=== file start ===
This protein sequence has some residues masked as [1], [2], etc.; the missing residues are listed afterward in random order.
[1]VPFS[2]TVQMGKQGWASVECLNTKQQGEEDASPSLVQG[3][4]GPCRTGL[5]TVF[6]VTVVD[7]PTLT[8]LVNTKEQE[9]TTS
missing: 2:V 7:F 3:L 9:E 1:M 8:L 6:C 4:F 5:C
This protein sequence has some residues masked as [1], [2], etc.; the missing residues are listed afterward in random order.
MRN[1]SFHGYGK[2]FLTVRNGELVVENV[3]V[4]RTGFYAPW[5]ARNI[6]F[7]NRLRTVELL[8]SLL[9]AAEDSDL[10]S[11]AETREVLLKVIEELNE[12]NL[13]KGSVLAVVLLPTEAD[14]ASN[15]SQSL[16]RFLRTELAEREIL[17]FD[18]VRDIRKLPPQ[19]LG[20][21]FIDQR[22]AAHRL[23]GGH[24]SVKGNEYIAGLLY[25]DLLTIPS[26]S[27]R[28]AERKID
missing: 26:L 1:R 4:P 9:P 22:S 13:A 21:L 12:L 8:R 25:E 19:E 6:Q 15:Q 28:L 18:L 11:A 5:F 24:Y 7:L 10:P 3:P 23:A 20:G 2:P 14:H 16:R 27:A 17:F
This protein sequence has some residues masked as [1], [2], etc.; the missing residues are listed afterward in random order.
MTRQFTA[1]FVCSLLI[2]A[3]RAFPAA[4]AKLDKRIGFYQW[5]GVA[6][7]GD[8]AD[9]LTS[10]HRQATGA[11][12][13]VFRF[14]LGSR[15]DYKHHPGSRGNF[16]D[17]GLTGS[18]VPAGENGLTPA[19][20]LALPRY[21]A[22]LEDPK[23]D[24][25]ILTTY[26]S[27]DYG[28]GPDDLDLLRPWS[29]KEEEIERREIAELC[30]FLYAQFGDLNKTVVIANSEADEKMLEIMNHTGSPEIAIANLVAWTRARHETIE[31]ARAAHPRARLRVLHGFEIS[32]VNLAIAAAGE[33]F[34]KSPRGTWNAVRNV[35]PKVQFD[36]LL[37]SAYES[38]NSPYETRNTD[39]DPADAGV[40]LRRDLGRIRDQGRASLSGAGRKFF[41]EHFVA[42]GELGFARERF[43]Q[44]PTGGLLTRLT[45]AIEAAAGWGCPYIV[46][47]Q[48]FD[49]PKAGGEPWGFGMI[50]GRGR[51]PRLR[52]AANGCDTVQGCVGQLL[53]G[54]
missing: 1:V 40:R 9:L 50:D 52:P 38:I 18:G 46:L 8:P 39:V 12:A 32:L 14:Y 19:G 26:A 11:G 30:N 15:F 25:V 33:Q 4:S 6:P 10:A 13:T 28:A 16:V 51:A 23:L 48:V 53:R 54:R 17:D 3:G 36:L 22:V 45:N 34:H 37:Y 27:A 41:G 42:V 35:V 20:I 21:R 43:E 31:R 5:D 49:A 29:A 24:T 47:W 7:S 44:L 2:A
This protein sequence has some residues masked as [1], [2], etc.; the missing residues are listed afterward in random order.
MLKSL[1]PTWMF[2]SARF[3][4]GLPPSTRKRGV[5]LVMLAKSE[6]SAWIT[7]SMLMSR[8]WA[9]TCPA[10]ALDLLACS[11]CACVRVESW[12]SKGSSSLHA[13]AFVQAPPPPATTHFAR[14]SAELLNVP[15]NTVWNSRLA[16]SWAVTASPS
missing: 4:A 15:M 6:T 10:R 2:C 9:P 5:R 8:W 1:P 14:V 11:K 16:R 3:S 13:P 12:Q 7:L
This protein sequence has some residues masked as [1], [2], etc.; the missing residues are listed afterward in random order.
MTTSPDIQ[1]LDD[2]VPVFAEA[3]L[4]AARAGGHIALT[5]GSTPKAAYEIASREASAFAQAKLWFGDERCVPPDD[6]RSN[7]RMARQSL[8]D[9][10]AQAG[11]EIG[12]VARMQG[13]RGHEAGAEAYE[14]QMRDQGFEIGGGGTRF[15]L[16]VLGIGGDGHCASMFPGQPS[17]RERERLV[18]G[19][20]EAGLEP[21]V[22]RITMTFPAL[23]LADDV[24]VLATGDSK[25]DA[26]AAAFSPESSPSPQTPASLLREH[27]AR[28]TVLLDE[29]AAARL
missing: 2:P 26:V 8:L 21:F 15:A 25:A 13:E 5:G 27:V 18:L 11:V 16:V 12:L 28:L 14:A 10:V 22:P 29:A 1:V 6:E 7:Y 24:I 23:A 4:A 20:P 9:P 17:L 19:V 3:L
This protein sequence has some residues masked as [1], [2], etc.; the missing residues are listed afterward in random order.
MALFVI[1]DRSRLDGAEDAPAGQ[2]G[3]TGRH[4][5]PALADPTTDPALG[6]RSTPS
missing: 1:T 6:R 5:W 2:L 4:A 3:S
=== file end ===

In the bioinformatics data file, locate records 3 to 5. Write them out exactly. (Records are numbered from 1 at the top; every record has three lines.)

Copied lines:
This protein sequence has some residues masked as [1], [2], etc.; the missing residues are listed afterward in random order.
MTRQFTA[1]FVCSLLI[2]A[3]RAFPAA[4]AKLDKRIGFYQW[5]GVA[6][7]GD[8]AD[9]LTS[10]HRQATGA[11][12][13]VFRF[14]LGSR[15]DYKHHPGSRGNF[16]D[17]GLTGS[18]VPAGENGLTPA[19][20]LALPRY[21]A[22]LEDPK[23]D[24][25]ILTTY[26]S[27]DYG[28]GPDDLDLLRPWS[29]KEEEIERREIAELC[30]FLYAQFGDLNKTVVIANSEADEKMLEIMNHTGSPEIAIANLVAWTRARHETIE[31]ARAAHPRARLRVLHGFEIS[32]VNLAIAAAGE[33]F[34]KSPRGTWNAVRNV[35]PKVQFD[36]LL[37]SAYES[38]NSPYETRNTD[39]DPADAGV[40]LRRDLGRIRDQGRASLSGAGRKFF[41]EHFVA[42]GELGFARERF[43]Q[44]PTGGLLTRLT[45]AIEAAAGWGCPYIV[46][47]Q[48]FD[49]PKAGGEPWGFGMI[50]GRGR[51]PRLR[52]AANGCDTVQGCVGQLL[53]G[54]
missing: 1:V 40:R 9:L 50:D 52:P 38:I 18:G 46:L 8:P 39:V 12:A 32:L 14:Y 19:G 26:A 11:G 30:N 15:F 25:V 33:Q 4:S 6:P 10:A 13:T 28:A 16:V 51:A 23:L 48:V 53:R 54:R 17:D 3:G 36:L 22:V 45:N 34:H 37:Y 27:A 41:G 42:V 35:V 20:I 21:R 43:E 31:R 5:D 49:A 29:A 24:T 47:W 7:S 44:L 2:A
This protein sequence has some residues masked as [1], [2], etc.; the missing residues are listed afterward in random order.
MLKSL[1]PTWMF[2]SARF[3][4]GLPPSTRKRGV[5]LVMLAKSE[6]SAWIT[7]SMLMSR[8]WA[9]TCPA[10]ALDLLACS[11]CACVRVESW[12]SKGSSSLHA[13]AFVQAPPPPATTHFAR[14]SAELLNVP[15]NTVWNSRLA[16]SWAVTASPS
missing: 4:A 15:M 6:T 10:R 2:C 9:P 5:R 8:W 1:P 14:V 11:K 16:R 3:S 13:P 12:Q 7:L
This protein sequence has some residues masked as [1], [2], etc.; the missing residues are listed afterward in random order.
MTTSPDIQ[1]LDD[2]VPVFAEA[3]L[4]AARAGGHIALT[5]GSTPKAAYEIASREASAFAQAKLWFGDERCVPPDD[6]RSN[7]RMARQSL[8]D[9][10]AQAG[11]EIG[12]VARMQG[13]RGHEAGAEAYE[14]QMRDQGFEIGGGGTRF[15]L[16]VLGIGGDGHCASMFPGQPS[17]RERERLV[18]G[19][20]EAGLEP[21]V[22]RITMTFPAL[23]LADDV[24]VLATGDSK[25]DA[26]AAAFSPESSPSPQTPASLLREH[27]AR[28]TVLLDE[29]AAARL
missing: 2:P 26:V 8:L 21:F 15:A 25:A 13:E 5:G 27:V 18:L 11:V 16:V 12:L 28:L 14:A 10:V 22:P 29:A 1:V 6:E 7:Y 24:I 23:A 4:A 20:P 9:P 17:L 19:V 3:L